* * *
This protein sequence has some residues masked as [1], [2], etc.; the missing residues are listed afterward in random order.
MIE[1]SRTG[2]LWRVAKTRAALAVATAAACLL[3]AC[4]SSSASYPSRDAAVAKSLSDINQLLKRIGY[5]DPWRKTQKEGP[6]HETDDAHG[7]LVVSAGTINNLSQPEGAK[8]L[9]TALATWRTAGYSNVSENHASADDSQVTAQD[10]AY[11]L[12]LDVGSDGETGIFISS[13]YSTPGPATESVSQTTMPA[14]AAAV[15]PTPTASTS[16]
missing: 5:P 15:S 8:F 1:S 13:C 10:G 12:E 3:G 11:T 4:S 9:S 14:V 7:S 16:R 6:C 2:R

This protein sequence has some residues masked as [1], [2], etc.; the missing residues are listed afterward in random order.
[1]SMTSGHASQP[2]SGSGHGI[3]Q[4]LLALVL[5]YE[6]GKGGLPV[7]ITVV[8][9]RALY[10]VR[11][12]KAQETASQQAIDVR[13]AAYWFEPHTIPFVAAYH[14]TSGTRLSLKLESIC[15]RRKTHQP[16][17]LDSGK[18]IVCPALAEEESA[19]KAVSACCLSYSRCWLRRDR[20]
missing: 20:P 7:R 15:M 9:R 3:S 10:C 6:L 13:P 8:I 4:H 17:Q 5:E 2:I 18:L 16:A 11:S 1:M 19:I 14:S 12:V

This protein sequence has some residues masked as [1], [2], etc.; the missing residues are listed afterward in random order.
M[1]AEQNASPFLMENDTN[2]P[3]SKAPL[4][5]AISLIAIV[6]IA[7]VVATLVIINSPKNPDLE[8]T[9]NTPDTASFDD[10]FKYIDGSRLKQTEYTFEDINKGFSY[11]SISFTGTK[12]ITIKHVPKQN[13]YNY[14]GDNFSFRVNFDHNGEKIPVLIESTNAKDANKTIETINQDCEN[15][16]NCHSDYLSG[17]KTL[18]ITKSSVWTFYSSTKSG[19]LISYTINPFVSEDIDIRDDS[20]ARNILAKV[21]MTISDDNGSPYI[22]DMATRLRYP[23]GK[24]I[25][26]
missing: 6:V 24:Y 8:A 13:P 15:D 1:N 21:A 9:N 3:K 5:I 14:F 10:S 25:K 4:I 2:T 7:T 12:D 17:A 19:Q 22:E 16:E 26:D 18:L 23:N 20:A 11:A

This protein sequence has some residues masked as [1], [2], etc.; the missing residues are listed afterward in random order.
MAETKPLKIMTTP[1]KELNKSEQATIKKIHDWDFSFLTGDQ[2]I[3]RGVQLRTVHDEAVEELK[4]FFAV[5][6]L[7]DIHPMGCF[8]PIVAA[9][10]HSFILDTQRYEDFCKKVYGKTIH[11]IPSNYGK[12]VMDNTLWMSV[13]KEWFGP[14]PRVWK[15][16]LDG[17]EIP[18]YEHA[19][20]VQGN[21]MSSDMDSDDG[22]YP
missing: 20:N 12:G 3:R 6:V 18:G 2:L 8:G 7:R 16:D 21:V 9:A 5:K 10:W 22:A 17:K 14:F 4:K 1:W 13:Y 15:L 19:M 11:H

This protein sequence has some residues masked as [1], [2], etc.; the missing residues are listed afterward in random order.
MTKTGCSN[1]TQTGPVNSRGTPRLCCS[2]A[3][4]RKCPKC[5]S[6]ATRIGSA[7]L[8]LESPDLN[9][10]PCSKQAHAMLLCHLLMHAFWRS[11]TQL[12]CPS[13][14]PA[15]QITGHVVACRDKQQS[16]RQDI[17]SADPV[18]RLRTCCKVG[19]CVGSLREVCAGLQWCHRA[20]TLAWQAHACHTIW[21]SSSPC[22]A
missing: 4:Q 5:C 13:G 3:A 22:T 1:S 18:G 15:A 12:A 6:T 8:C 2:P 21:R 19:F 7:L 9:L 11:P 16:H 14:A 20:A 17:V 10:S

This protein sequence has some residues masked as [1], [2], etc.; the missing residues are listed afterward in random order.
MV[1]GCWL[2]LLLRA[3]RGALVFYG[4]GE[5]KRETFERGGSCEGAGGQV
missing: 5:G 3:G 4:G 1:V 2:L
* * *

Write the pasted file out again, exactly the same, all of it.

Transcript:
This protein sequence has some residues masked as [1], [2], etc.; the missing residues are listed afterward in random order.
MIE[1]SRTG[2]LWRVAKTRAALAVATAAACLL[3]AC[4]SSSASYPSRDAAVAKSLSDINQLLKRIGY[5]DPWRKTQKEGP[6]HETDDAHG[7]LVVSAGTINNLSQPEGAK[8]L[9]TALATWRTAGYSNVSENHASADDSQVTAQD[10]AY[11]L[12]LDVGSDGETGIFISS[13]YSTPGPATESVSQTTMPA[14]AAAV[15]PTPTASTS[16]
missing: 5:P 15:S 8:F 1:S 13:C 10:G 12:E 3:G 11:T 4:S 9:S 14:V 7:S 16:R 6:C 2:R

This protein sequence has some residues masked as [1], [2], etc.; the missing residues are listed afterward in random order.
[1]SMTSGHASQP[2]SGSGHGI[3]Q[4]LLALVL[5]YE[6]GKGGLPV[7]ITVV[8][9]RALY[10]VR[11][12]KAQETASQQAIDVR[13]AAYWFEPHTIPFVAAYH[14]TSGTRLSLKLESIC[15]RRKTHQP[16][17]LDSGK[18]IVCPALAEEESA[19]KAVSACCLSYSRCWLRRDR[20]
missing: 20:P 7:R 15:M 9:R 3:S 10:C 6:L 13:P 8:I 4:H 17:Q 5:E 2:I 18:L 16:A 11:S 1:M 19:I 14:S 12:V

This protein sequence has some residues masked as [1], [2], etc.; the missing residues are listed afterward in random order.
M[1]AEQNASPFLMENDTN[2]P[3]SKAPL[4][5]AISLIAIV[6]IA[7]VVATLVIINSPKNPDLE[8]T[9]NTPDTASFDD[10]FKYIDGSRLKQTEYTFEDINKGFSY[11]SISFTGTK[12]ITIKHVPKQN[13]YNY[14]GDNFSFRVNFDHNGEKIPVLIESTNAKDANKTIETINQDCEN[15][16]NCHSDYLSG[17]KTL[18]ITKSSVWTFYSSTKSG[19]LISYTINPFVSEDIDIRDDS[20]ARNILAKV[21]MTISDDNGSPYI[22]DMATRLRYP[23]GK[24]I[25][26]
missing: 6:V 24:Y 8:A 13:P 15:D 1:N 21:A 9:N 3:K 5:I 14:F 10:S 25:K 4:I 2:T 7:T 12:D 17:A 19:Q 22:E 16:E 26:D 18:L 23:N 20:A 11:A

This protein sequence has some residues masked as [1], [2], etc.; the missing residues are listed afterward in random order.
MAETKPLKIMTTP[1]KELNKSEQATIKKIHDWDFSFLTGDQ[2]I[3]RGVQLRTVHDEAVEELK[4]FFAV[5][6]L[7]DIHPMGCF[8]PIVAA[9][10]HSFILDTQRYEDFCKKVYGKTIH[11]IPSNYGK[12]VMDNTLWMSV[13]KEWFGP[14]PRVWK[15][16]LDG[17]EIP[18]YEHA[19][20]VQGN[21]MSSDMDSDDG[22]YP
missing: 20:N 12:G 3:R 6:V 18:G 2:L 8:G 7:R 16:D 21:V 9:A 5:K 10:W 22:A 17:K 14:F 4:K 1:W 13:Y 15:L 19:M 11:H

This protein sequence has some residues masked as [1], [2], etc.; the missing residues are listed afterward in random order.
MTKTGCSN[1]TQTGPVNSRGTPRLCCS[2]A[3][4]RKCPKC[5]S[6]ATRIGSA[7]L[8]LESPDLN[9][10]PCSKQAHAMLLCHLLMHAFWRS[11]TQL[12]CPS[13][14]PA[15]QITGHVVACRDKQQS[16]RQDI[17]SADPV[18]RLRTCCKVG[19]CVGSLREVCAGLQWCHRA[20]TLAWQAHACHTIW[21]SSSPC[22]A
missing: 4:Q 5:C 13:G 3:A 22:T 1:S 18:G 15:A 12:A 6:T 8:C 2:P 21:R 19:F 7:L 9:L 11:P 16:H 14:A 20:A 17:V 10:S

This protein sequence has some residues masked as [1], [2], etc.; the missing residues are listed afterward in random order.
MV[1]GCWL[2]LLLRA[3]RGALVFYG[4]GE[5]KRETFERGGSCEGAGGQV
missing: 5:G 3:G 4:G 1:V 2:L